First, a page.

Volume 20, Issue 5 (September 1992)
Superposition Theory Applied to Nail/Glue Joints in Wood: Part I—Strength Behavior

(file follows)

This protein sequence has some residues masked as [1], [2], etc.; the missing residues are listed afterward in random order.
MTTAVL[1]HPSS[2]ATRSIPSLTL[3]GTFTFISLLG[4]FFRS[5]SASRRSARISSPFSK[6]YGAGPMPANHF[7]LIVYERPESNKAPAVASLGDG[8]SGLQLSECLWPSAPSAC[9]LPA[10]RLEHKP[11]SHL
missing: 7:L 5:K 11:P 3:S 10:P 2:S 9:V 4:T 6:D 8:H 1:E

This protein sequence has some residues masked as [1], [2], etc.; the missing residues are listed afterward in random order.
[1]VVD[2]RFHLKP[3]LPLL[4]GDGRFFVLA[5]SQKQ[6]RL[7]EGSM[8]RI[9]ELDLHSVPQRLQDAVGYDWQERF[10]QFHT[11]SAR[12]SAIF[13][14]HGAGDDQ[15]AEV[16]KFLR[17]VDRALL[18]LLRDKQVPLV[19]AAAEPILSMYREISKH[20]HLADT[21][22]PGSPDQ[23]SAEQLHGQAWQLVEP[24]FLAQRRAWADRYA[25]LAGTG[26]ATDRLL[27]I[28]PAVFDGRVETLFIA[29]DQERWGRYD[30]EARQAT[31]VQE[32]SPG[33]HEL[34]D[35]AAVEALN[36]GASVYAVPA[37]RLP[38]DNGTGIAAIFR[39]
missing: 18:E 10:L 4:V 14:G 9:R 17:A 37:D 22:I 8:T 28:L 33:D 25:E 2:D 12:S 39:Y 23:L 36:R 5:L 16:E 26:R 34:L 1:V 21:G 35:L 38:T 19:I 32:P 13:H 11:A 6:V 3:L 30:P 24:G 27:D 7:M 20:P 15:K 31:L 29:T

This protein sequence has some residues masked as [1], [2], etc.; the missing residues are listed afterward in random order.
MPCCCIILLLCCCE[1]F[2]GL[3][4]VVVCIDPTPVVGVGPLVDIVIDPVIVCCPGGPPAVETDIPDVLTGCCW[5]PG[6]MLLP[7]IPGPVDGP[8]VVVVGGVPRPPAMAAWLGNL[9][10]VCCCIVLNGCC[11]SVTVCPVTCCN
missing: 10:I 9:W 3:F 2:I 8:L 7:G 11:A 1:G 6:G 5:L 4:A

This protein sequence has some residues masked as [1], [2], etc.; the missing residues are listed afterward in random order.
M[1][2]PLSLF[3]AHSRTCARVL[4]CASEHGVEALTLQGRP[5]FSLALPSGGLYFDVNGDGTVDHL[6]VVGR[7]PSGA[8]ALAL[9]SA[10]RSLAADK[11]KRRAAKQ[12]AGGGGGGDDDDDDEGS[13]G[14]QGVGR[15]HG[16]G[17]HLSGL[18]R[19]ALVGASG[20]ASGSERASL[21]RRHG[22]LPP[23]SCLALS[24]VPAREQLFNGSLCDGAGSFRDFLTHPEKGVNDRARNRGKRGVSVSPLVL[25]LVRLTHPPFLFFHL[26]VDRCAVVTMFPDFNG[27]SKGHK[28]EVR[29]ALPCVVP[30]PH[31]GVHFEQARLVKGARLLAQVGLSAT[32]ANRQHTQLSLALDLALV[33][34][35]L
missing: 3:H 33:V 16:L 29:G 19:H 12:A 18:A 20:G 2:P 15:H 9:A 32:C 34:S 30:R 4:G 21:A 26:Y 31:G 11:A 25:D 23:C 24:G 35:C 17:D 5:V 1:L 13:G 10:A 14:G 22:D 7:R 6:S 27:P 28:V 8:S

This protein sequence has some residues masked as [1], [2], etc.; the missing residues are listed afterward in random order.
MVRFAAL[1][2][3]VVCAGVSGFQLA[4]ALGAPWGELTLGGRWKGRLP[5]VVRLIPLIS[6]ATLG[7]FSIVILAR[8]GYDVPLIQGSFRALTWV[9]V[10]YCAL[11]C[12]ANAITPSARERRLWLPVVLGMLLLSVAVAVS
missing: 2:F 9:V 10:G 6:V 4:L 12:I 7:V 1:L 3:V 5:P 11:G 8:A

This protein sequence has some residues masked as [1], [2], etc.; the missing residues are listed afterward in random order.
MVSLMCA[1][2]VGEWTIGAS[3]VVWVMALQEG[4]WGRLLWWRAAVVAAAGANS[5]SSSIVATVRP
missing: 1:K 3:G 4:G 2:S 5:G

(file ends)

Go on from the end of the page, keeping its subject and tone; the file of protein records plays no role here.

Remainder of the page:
A model was developed based on concepts involving superposition of nail and glue joint strength to predict the ultimate load of nail/glue joints in wood subjected to lateral loading. Four combinations of two wood species (lodgepole pine and hard maple) and two nail sizes (6d and 8d) were examined. One brand of commercially-available elastomeric construction adhesive was used. A total of 169 nail, glue, and nail/glue joints were tested to ultimate load. Theoretical predictions based on nail and glue joint strength were compared with experimental data from nail/glue joint tests. The results showed that mean joint strength was predicted to within 9% for three of the four combinations of nail size and wood species studied. Statistical analyses revealed that for these three data sets, mean experimental and theoretical values were indistinguishable at the 0.01 level. In addition, the presence of glue in a nailed joint accounted for a substantial increase in strength over joints without glue.